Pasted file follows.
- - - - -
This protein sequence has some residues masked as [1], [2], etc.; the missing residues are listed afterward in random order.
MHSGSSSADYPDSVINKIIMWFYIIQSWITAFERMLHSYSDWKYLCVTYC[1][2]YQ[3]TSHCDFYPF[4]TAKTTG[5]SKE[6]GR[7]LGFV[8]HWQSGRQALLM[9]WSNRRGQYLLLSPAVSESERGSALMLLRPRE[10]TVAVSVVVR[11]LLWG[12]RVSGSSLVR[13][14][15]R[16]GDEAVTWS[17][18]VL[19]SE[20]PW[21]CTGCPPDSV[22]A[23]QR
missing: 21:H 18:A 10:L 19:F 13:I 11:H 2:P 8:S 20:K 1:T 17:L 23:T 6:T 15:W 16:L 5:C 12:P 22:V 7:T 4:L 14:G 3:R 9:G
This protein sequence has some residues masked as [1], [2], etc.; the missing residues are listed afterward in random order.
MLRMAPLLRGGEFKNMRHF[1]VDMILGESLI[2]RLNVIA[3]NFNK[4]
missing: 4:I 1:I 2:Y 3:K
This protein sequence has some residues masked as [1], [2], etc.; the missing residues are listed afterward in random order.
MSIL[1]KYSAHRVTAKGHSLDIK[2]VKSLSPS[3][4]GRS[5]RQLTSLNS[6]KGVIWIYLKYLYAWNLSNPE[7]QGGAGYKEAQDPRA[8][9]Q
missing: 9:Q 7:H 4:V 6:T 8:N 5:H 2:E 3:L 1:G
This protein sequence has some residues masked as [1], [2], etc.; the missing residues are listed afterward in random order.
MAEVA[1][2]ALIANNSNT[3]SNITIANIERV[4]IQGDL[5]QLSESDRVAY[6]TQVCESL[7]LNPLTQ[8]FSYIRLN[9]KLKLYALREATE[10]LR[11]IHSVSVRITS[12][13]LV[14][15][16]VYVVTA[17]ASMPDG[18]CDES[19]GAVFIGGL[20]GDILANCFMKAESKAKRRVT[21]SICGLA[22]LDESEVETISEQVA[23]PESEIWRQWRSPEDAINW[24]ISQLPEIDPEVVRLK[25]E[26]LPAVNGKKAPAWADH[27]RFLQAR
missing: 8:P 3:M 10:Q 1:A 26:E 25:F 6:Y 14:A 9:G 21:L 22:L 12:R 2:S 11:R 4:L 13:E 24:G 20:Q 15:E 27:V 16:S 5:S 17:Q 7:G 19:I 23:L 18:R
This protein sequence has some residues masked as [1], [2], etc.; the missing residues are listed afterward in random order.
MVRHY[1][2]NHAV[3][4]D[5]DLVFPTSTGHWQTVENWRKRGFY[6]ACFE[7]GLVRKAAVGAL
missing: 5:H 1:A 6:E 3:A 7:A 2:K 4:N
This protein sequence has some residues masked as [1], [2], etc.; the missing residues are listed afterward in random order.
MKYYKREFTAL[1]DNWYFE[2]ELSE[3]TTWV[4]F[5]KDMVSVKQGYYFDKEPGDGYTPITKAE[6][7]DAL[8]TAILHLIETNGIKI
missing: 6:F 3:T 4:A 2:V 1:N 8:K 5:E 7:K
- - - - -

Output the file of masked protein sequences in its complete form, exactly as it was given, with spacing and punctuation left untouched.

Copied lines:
This protein sequence has some residues masked as [1], [2], etc.; the missing residues are listed afterward in random order.
MHSGSSSADYPDSVINKIIMWFYIIQSWITAFERMLHSYSDWKYLCVTYC[1][2]YQ[3]TSHCDFYPF[4]TAKTTG[5]SKE[6]GR[7]LGFV[8]HWQSGRQALLM[9]WSNRRGQYLLLSPAVSESERGSALMLLRPRE[10]TVAVSVVVR[11]LLWG[12]RVSGSSLVR[13][14][15]R[16]GDEAVTWS[17][18]VL[19]SE[20]PW[21]CTGCPPDSV[22]A[23]QR
missing: 21:H 18:A 10:L 19:F 13:I 11:H 2:P 8:S 20:K 1:T 17:L 23:T 6:T 15:W 16:L 5:C 12:P 22:V 7:T 4:L 14:G 3:R 9:G
This protein sequence has some residues masked as [1], [2], etc.; the missing residues are listed afterward in random order.
MLRMAPLLRGGEFKNMRHF[1]VDMILGESLI[2]RLNVIA[3]NFNK[4]
missing: 4:I 1:I 2:Y 3:K
This protein sequence has some residues masked as [1], [2], etc.; the missing residues are listed afterward in random order.
MSIL[1]KYSAHRVTAKGHSLDIK[2]VKSLSPS[3][4]GRS[5]RQLTSLNS[6]KGVIWIYLKYLYAWNLSNPE[7]QGGAGYKEAQDPRA[8][9]Q
missing: 9:Q 7:H 4:V 6:T 8:N 5:H 2:E 3:L 1:G
This protein sequence has some residues masked as [1], [2], etc.; the missing residues are listed afterward in random order.
MAEVA[1][2]ALIANNSNT[3]SNITIANIERV[4]IQGDL[5]QLSESDRVAY[6]TQVCESL[7]LNPLTQ[8]FSYIRLN[9]KLKLYALREATE[10]LR[11]IHSVSVRITS[12][13]LV[14][15][16]VYVVTA[17]ASMPDG[18]CDES[19]GAVFIGGL[20]GDILANCFMKAESKAKRRVT[21]SICGLA[22]LDESEVETISEQVA[23]PESEIWRQWRSPEDAINW[24]ISQLPEIDPEVVRLK[25]E[26]LPAVNGKKAPAWADH[27]RFLQAR
missing: 8:P 3:M 10:Q 1:A 26:E 25:F 6:Y 14:A 9:G 21:L 22:L 12:R 2:S 11:R 4:L 13:E 24:G 20:Q 15:E 27:V 16:S 5:S 17:Q 7:G 19:I 23:L 18:R
This protein sequence has some residues masked as [1], [2], etc.; the missing residues are listed afterward in random order.
MVRHY[1][2]NHAV[3][4]D[5]DLVFPTSTGHWQTVENWRKRGFY[6]ACFE[7]GLVRKAAVGAL
missing: 5:H 1:A 6:E 3:A 7:A 2:K 4:N
This protein sequence has some residues masked as [1], [2], etc.; the missing residues are listed afterward in random order.
MKYYKREFTAL[1]DNWYFE[2]ELSE[3]TTWV[4]F[5]KDMVSVKQGYYFDKEPGDGYTPITKAE[6][7]DAL[8]TAILHLIETNGIKI
missing: 6:F 3:T 4:A 2:V 1:N 8:K 5:E 7:K